Barry spokesman Sean Braisted in a written statement said as the legislative session continues, the administration will "identify and monitor any legislation that could positively or negatively impact Nashville" and raise concerns or suggestions with lawmakers.

Knoxville’s City Council approved rules late last year that restrict non-owner-occupied rentals in residential neighborhoods. The controversial decision found middle ground between those who wanted short-term rentals and those who did not, said Jesse Mayshark, a spokesman for Mayor Madeline Rogero. 

“We think this is an issue that is best decided at the local level because there are a lot of interests involved,” Mayshark said.

Inspired primarily by the controversy over short-term rentals in Nashville, the original measure — sponsored by Stevens and Rep. Cameron Sexton, R-Crossvillle — was drafted last year in consultation with Airbnb, HomeAway and other companies that allow property owners to rent out houses online. 

It stalled in the Senate, where Nashville-area Republican Sens. Steve Dickerson and Ferrell Haile helped stop its momentum. But both senators warned Nashville's council that the bill was still alive and could be revived if it passed strict regulations. 

Short-term rental critics have complained that the rise of short-term rentals in Nashville has upended neighborhoods and turned party houses into commercial hotels. Music City is by the far the largest market in Tennessee for short-term rentals rented through Airbnb, HomeAway or VRBO.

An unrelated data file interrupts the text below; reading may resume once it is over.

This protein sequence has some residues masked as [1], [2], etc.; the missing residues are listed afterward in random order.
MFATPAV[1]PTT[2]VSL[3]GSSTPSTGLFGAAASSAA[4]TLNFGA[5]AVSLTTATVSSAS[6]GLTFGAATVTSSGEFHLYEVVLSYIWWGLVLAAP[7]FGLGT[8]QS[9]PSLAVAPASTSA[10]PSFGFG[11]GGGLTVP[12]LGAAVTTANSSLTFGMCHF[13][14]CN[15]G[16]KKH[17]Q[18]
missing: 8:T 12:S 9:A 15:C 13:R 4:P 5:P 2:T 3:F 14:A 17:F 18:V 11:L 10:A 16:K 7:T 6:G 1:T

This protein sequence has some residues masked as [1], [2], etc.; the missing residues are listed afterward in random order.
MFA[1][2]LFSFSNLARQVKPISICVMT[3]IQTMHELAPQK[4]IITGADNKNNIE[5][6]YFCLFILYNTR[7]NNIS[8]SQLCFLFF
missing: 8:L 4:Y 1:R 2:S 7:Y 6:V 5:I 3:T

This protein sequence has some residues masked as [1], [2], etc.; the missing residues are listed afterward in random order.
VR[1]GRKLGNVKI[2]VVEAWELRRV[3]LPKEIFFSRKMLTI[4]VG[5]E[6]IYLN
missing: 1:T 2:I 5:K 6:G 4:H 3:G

After a contentious yearlong debate in Nashville over how to regulate the practice, Nashville's Metro Council voted 25-5 in January to phase out short-term rentals that aren't occupied by their owners from residential-zoned neighborhoods.

The city's ordinance applies primarily to traditional single-family homes and duplexes. The rollback on permits for this type of short-term renting is set to occur over the next three years and be completed by June 28, 2020. 

Johnson said the amendment would preempt cities from banning short-term rentals, but would allow for extensive regulations in terms of limiting how many can be in an area, how close they can be to one another and enforcing penalties such issues as noise violations.

"But that's a very intricate conversation relative to how those types of properties should be regulated," he said. 

Johnson noted that a separate ordinance recently considered by Nashville's council — one that would tighten restrictions over short-term renting, but not institute any level of ban — would be allowed under the amendment.

Johnson was referring to a proposal that Airbnb and council sponsors called a "compromise" measure that would have restricted the number of non-owner-occupied short-term rentals allowed in suburban neighborhoods and created a new clustering provision by limiting the number that could operate in close proximity.

The Nashville ordinance more friendly to short-term rentals was indefinitely deferred by lead sponsor, At-large Councilman Jim Shulman, after the phase-out ordinance passed.